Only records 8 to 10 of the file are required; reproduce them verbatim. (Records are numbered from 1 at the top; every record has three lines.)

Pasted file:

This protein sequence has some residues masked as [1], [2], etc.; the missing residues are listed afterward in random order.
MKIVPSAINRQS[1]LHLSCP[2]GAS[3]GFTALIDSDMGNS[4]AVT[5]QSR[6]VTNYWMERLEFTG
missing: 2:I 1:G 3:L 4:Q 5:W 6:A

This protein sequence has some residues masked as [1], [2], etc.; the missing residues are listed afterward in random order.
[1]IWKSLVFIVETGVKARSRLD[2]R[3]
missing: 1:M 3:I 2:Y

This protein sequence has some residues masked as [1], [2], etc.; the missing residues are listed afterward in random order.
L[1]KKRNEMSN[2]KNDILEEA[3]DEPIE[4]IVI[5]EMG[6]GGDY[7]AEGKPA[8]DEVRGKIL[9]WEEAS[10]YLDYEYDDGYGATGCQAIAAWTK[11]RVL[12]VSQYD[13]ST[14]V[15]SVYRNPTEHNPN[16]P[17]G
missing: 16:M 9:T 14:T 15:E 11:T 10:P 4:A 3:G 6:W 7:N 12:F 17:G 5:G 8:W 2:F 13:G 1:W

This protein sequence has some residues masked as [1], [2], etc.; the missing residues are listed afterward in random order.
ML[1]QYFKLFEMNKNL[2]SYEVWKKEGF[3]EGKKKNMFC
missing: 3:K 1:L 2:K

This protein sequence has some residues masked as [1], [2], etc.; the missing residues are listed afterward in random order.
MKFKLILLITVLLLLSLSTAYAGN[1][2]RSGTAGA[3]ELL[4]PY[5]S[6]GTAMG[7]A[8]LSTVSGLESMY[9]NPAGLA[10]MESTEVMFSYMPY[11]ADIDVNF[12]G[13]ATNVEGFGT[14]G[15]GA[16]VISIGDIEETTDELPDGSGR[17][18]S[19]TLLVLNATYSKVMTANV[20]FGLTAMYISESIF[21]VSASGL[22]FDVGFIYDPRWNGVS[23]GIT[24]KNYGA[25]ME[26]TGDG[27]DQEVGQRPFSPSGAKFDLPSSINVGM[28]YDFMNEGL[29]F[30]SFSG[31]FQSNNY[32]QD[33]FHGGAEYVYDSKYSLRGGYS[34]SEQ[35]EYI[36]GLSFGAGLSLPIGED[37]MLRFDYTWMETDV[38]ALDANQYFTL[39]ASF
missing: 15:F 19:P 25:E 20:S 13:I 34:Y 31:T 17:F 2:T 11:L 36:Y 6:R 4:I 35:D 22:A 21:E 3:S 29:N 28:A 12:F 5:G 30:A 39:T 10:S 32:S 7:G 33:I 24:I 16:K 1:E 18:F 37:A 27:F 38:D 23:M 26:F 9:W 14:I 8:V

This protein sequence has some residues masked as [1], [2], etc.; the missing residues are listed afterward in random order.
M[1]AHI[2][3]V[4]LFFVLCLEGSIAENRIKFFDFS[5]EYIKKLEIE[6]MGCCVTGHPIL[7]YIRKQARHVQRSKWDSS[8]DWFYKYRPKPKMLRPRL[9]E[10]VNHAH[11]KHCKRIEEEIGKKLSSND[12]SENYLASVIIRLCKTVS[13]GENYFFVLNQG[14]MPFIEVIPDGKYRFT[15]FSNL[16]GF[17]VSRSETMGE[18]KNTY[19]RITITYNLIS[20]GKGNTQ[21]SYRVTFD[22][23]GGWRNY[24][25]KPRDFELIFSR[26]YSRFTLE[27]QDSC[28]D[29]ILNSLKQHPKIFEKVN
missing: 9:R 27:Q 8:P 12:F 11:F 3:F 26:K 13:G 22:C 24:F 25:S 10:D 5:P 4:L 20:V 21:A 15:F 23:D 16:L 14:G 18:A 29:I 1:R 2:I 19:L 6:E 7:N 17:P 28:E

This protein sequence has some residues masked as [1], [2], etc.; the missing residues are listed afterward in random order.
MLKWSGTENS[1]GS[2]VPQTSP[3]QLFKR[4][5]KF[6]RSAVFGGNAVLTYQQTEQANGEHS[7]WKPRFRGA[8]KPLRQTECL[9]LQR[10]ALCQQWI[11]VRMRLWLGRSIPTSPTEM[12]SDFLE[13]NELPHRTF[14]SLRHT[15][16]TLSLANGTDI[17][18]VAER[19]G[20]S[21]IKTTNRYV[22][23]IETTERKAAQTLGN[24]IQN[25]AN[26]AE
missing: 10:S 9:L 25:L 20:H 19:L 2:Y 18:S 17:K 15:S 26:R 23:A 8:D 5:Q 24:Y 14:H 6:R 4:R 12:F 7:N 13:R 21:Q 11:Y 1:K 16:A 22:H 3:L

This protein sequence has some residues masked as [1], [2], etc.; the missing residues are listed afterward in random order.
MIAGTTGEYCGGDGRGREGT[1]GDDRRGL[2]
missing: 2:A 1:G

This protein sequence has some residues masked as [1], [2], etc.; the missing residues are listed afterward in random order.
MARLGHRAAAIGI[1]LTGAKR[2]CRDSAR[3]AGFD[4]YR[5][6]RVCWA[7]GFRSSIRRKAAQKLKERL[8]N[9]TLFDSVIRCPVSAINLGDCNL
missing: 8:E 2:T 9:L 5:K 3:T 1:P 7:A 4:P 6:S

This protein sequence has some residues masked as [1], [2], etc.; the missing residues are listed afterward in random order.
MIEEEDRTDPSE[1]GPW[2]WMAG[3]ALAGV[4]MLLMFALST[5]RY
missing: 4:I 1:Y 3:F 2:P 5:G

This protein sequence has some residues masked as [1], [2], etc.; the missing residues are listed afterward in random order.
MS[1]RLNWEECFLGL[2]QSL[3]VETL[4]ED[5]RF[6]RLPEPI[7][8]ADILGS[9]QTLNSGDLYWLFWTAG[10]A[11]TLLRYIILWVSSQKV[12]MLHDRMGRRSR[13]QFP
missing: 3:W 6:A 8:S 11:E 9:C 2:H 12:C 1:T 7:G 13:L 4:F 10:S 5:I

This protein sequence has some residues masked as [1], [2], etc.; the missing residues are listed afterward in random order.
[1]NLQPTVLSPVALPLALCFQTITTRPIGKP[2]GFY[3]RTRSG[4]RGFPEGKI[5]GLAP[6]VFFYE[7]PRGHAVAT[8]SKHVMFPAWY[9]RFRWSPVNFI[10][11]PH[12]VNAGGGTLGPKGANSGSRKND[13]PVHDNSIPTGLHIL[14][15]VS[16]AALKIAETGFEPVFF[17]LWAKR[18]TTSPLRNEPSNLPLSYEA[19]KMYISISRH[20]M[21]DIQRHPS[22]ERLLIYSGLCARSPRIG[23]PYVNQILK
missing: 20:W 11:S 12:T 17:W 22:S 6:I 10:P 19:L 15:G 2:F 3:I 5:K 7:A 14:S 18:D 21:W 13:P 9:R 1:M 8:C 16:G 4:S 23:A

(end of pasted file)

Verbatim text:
This protein sequence has some residues masked as [1], [2], etc.; the missing residues are listed afterward in random order.
MIAGTTGEYCGGDGRGREGT[1]GDDRRGL[2]
missing: 2:A 1:G

This protein sequence has some residues masked as [1], [2], etc.; the missing residues are listed afterward in random order.
MARLGHRAAAIGI[1]LTGAKR[2]CRDSAR[3]AGFD[4]YR[5][6]RVCWA[7]GFRSSIRRKAAQKLKERL[8]N[9]TLFDSVIRCPVSAINLGDCNL
missing: 8:E 2:T 9:L 5:K 3:T 1:P 7:A 4:P 6:S

This protein sequence has some residues masked as [1], [2], etc.; the missing residues are listed afterward in random order.
MIEEEDRTDPSE[1]GPW[2]WMAG[3]ALAGV[4]MLLMFALST[5]RY
missing: 4:I 1:Y 3:F 2:P 5:G